The 2River View 28.1 (Fall 2023)

Susan Melinda Moree

dark entry

california light rained
like the sugary something we ate
falling on his shin, my tongue, his toes
landing in his hair
car lights—fireflies out the window
laughing, fingers touching—
wind drew diamonds from the blur past

good-bye, in the midst of it all

on the other side of the sky

you gave life twice—

once, you know
but this you don’t
you let me go from the grief of your heart
as it slows—descending
its final turn making a drumbeat toward

despite this

how does it feel when you feel nothing when you feel empty when you learn that a lover long dead to you died too young, too soon; how do you feel then? how do you feel when you note that he had no survivors, no wife, no long-time girlfriend who wrote his obituary who wrote him lyrics who wrote him a missive with a key who dropped petals on his grave, no children who cried when he lay cold, unable to decipher the logos, merely a carcass in a park on a bench in a town in the middle of the mid-west. how do you feel when you know how you cried when he said he’d gotten off the bus to say good-bye to say he didn’t love you, to say you were no body and no-thing and not one for him, there could be no future, no butterflies no wedding bands and now when you think on him you know you are who you are because of who he was because he turned you into refuse, into a half-eaten ham sandwich he had to throw away while he turned into something great and mad.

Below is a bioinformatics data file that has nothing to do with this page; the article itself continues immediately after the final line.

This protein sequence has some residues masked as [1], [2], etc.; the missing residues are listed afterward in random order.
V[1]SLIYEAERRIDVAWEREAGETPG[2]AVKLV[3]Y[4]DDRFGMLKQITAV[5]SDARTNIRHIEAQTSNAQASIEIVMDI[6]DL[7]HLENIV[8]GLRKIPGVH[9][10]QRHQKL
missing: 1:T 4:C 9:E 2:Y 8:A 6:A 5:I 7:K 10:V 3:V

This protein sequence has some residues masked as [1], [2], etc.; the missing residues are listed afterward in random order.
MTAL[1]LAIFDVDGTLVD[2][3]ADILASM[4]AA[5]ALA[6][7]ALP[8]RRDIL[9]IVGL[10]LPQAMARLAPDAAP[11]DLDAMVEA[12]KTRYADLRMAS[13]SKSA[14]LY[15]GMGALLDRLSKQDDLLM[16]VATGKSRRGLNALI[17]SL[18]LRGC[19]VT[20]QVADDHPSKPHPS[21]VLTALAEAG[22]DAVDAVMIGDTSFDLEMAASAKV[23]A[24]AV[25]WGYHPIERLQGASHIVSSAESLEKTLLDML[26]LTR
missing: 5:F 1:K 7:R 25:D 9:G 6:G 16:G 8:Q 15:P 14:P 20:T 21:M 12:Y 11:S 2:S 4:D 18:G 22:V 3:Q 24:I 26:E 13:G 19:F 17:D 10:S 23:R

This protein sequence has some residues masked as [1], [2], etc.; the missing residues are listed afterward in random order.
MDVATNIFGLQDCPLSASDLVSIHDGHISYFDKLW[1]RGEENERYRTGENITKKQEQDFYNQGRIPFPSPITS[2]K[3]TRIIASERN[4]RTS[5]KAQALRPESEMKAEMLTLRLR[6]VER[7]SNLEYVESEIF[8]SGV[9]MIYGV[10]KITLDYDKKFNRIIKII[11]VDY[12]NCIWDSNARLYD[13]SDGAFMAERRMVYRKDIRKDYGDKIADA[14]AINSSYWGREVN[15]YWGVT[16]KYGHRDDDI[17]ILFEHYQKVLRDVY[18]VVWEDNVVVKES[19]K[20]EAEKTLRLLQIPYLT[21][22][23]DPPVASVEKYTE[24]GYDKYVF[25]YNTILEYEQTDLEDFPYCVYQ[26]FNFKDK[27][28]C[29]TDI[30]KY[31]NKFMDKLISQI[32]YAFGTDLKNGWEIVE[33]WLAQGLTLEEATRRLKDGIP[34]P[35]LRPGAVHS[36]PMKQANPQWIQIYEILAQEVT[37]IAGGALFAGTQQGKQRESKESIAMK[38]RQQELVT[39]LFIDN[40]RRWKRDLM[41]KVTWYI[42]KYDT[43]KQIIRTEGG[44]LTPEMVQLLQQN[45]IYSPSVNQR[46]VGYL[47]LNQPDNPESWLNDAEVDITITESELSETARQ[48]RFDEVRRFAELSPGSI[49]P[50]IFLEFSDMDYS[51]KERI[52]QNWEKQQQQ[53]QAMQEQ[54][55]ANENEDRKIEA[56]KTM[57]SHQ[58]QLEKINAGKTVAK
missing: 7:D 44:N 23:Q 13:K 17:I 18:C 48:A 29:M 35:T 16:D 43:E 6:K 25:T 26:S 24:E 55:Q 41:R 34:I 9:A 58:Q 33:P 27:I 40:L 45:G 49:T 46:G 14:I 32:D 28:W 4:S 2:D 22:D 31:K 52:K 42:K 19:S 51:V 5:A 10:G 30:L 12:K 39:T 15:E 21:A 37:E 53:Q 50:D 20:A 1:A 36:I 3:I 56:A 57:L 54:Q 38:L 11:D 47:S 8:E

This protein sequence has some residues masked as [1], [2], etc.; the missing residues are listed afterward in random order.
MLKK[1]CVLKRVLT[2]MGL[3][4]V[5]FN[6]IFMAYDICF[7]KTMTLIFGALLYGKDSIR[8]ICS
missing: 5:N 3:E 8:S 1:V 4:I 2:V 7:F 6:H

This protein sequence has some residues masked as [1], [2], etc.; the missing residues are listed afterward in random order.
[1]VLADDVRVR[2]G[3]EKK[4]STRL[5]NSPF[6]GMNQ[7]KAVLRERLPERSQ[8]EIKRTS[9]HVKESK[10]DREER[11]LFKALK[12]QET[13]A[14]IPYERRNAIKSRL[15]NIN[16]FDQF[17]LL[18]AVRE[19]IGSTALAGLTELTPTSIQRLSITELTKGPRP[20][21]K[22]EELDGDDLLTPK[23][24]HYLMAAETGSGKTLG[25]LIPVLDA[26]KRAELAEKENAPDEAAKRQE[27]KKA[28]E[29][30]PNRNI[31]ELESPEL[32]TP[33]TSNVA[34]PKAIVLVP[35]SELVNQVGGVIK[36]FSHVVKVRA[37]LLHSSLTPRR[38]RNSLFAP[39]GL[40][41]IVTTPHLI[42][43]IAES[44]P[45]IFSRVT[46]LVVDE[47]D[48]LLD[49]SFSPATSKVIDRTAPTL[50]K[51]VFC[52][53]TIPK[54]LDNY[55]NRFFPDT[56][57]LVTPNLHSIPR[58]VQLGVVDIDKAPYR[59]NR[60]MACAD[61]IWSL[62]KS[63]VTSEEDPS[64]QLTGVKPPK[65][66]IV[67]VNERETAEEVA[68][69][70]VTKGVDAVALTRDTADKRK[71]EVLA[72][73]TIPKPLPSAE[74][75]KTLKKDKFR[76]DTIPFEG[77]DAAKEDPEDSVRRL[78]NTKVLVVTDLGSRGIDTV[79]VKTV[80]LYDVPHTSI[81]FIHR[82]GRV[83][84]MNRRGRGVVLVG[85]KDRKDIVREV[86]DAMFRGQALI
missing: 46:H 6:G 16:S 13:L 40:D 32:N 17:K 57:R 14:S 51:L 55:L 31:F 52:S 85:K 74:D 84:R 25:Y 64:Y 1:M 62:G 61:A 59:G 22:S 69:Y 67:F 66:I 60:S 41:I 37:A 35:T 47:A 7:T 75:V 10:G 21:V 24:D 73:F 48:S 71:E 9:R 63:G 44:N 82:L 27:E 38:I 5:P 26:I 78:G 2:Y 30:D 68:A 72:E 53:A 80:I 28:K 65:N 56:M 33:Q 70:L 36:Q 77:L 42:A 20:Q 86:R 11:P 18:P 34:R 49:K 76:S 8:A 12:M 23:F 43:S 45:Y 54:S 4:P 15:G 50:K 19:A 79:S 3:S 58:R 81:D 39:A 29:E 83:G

Susan Melinda Moree has published in New Mexico Poetry Anthology and elsewhere. Her awards include a grant from New Mexico Writers and support from the Montana Arts Council.
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